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‘Trading Spaces’: Paige Davis, Ty Pennington on the revival, and home-improvement rivalries
Updated On: 5th April 2018
NEW YORK – Are you ready to trade spaces again?
Ten years after it went off the air, TLC has revived its hit home-improvement show Trading Spaces, with perky host Paige Davis and hunky carpenter Ty Pennington. The premise of the series remains the same: two sets of neighbors swap houses and redo a room in two days with the help of designers and carpenters. Ahead of its return Saturday (8 ET/PT), Davis, 48, and Pennington, 53, chat all things Spaces with USA TODAY.
The spirit of Spaces remains intact:Aside from a budget hike (from $1,000 to $2,000 per family) due to inflation, the format remains unchanged, which Davis thinks is an asset. In 2005, she was fired from the show when TLC wanted to try it with no host, upsetting many fans. “I don’t think they were underestimating me personally, but I do think that the show suffered when tentpole elements of it were changed,” Davis says. “Because we started this new genre of television and suddenly we created competition for ourselves, the network was always trying to keep the show fresh. But at a certain point, if you try to be like everybody else, too often you’re no longer like yourself.”
There’s no bad blood with other home-improvement series:Although Spaces inspired many imitators, including Flip or Flop, Design on a Dime, and the just-shuttered Fixer Upper with Chip and Joanna Gaines, “there’s no rivalry between any of the shows — there’s room for everybody,” Davis says. In fact, “I would love for Chip and Joanna to be guest designers on our show.”
New and old faces:Spaces welcomes three new designers and two new carpenters this season, as well as several returning cast members, including Hildi Santo-Tomas, Doug Wilson and Carter Oosterhouse. Oosterhouse was accused of sexual misconduct in December, which he has denied, and TLC investigated. “He’s never been anything but beyond professional and kind,” Davis says. “Everybody in our cast and at the network is really happy that he is a part of the new season.”
Viewers are more decor-savvy, which is a blessing and a curse. Thanks to social media, led by Instagram and Pinterest, as well as TV shows and magazines about interior design, “people have been able to see so many more visual images and get more ideas that way, so we’re hoping they have more open minds,” Pennington says. “At the same time, it’s a bit more challenging for designers to be original, because you have to come up with something that has never been done.”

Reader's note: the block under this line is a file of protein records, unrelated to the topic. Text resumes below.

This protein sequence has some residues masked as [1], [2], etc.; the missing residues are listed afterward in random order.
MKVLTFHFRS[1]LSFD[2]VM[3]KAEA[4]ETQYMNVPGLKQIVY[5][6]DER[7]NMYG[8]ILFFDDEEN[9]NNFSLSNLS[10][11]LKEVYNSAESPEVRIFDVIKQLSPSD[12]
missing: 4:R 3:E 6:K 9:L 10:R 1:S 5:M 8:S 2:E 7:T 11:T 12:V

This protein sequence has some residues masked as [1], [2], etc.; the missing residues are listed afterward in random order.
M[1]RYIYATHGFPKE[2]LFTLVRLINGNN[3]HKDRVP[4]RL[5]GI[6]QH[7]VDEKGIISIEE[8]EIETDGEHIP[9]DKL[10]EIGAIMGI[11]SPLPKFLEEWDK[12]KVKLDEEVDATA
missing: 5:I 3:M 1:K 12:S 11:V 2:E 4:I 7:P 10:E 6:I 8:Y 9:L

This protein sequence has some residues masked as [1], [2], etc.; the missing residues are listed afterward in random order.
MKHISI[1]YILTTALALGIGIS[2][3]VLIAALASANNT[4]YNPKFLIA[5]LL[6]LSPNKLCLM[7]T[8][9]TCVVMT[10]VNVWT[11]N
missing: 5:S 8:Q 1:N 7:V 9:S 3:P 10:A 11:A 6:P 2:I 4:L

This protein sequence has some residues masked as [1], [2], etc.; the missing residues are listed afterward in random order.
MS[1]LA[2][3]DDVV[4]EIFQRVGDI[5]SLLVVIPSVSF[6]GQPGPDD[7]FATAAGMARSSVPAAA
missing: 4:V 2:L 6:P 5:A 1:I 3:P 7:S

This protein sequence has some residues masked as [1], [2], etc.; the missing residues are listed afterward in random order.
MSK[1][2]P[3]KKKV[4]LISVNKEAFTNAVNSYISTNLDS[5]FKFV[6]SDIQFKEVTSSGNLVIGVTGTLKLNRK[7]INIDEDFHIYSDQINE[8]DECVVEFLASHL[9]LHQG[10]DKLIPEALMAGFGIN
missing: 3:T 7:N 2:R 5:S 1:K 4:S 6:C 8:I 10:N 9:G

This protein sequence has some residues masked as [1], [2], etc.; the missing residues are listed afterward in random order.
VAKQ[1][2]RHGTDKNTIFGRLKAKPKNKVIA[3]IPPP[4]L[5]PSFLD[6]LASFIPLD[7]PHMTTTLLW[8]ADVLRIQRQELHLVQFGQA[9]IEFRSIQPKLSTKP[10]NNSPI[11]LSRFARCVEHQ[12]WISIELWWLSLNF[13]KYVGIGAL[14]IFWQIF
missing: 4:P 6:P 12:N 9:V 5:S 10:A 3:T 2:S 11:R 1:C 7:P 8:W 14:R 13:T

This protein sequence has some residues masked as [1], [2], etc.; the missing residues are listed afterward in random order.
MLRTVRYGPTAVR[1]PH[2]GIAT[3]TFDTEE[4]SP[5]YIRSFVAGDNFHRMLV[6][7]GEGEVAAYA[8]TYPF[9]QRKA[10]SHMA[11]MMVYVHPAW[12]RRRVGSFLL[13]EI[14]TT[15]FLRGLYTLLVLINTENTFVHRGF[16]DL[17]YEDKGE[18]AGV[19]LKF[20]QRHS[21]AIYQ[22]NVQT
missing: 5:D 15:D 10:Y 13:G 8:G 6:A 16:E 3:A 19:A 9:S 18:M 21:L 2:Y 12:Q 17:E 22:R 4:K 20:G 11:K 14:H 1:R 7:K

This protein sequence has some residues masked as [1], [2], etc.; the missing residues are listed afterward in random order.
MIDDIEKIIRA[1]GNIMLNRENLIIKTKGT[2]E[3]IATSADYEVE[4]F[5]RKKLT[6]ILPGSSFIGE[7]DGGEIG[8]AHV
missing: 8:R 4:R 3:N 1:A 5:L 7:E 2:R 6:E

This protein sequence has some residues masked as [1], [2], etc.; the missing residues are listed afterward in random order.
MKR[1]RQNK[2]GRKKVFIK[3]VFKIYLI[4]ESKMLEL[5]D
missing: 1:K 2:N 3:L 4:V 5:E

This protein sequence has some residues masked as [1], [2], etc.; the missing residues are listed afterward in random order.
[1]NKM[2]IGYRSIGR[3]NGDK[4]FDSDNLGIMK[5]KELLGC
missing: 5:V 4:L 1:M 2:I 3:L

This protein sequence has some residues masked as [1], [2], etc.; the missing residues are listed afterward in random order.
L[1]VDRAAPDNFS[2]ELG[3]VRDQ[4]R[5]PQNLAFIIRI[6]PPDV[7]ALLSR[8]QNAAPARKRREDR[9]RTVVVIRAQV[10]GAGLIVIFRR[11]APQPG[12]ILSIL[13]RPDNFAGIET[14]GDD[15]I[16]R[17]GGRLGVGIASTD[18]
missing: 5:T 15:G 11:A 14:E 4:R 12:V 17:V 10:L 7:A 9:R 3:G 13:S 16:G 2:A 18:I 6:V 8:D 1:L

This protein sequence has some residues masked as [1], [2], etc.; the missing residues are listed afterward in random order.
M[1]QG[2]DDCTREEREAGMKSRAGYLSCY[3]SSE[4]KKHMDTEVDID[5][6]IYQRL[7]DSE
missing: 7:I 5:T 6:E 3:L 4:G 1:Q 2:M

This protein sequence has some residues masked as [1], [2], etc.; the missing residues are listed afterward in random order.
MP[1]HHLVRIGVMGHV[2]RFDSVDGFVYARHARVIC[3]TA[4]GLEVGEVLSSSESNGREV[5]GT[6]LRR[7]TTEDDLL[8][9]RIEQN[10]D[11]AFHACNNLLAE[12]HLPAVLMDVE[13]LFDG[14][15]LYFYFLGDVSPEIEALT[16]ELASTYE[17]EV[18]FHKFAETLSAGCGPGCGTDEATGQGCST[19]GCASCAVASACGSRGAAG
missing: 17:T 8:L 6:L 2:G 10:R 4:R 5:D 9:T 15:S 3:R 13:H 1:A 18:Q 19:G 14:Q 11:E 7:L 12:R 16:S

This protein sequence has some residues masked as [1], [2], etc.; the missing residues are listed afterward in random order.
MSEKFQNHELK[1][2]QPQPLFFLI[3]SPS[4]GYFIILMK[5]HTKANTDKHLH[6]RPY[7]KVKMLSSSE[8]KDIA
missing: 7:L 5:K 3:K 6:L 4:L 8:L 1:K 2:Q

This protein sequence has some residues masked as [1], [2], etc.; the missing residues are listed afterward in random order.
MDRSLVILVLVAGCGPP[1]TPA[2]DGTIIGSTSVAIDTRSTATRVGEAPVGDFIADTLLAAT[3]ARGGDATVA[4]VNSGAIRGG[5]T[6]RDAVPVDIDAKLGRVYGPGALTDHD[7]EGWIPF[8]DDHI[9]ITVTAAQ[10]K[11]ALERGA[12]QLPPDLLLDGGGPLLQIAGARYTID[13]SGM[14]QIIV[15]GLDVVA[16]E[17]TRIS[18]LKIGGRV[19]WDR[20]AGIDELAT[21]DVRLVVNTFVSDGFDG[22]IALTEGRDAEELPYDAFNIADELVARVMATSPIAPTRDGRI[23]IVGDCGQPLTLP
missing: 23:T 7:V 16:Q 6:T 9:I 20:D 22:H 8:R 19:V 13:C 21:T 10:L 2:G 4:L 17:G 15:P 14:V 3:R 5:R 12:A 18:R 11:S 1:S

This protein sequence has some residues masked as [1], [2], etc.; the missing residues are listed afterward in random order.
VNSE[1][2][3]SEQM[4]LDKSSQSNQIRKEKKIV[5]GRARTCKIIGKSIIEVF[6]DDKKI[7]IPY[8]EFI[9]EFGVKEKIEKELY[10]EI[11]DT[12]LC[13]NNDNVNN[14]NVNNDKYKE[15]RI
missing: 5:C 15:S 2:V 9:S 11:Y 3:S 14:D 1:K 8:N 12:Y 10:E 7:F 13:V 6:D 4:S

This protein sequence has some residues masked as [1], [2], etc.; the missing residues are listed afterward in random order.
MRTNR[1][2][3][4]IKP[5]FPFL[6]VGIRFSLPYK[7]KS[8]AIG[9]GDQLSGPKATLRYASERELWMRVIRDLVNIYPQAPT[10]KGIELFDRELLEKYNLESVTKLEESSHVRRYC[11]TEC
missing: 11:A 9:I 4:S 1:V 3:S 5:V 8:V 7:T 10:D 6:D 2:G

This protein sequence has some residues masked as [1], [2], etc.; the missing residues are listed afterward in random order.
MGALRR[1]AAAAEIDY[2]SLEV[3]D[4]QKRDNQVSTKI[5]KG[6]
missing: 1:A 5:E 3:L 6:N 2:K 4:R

The bad reactions are often the most memorable. While they love to see happy homeowners, Pennington admits that some of his favorite episodes come when rooms didn’t meet expectations, leading to dramatic reveals. In one of Spaces’ most infamous episodes, “the neighbor actually wrestled her friend, blaming her for the (wall) color choice,” Davis remembers. “I’m not proud of how I handled that reveal because I stood there doing nothing, primarily because I thought she was kidding. And then it dawned on me: ‘Is she kidding, or am I about to become an accessory to murder?’ ” Jokes Pennington: “That just shows that color can have a very strong impact on your mood.”
Ty, the designer? After years of lending his carpentry skills to shows including Extreme Makeover: Home Edition and American Diner Revival, Pennington is trying on a new hat this season: designing a room in an upcoming episode. “I won’t give away whether the homeowners liked it or not, but in my opinion, you knocked it out of the park,” Davis says. Adds Pennington: “I enjoy being a carpenter. What was nice was I had no responsibility — I could just be out in the backyard making whatever the designer has requested be made for the $30 they put into the budget. But as a designer, you really have to take the homeowners through every step of what you’re doing, and make them believe you have an end goal.”
Would they ever room-swap? Davis admits that she’s “too OCD to trade spaces. I’d need to have a very detail-oriented person in my house.” If Pennington designed her room, he’d draw inspiration from her Broadway past: “In your room, I would do silhouettes of shadows backstage, almost behind-a-curtain kind of thing. Not cheesy.” Quips Davis: “And then would you paint your image peeking from behind a curtain, to haunt me in my dreams?”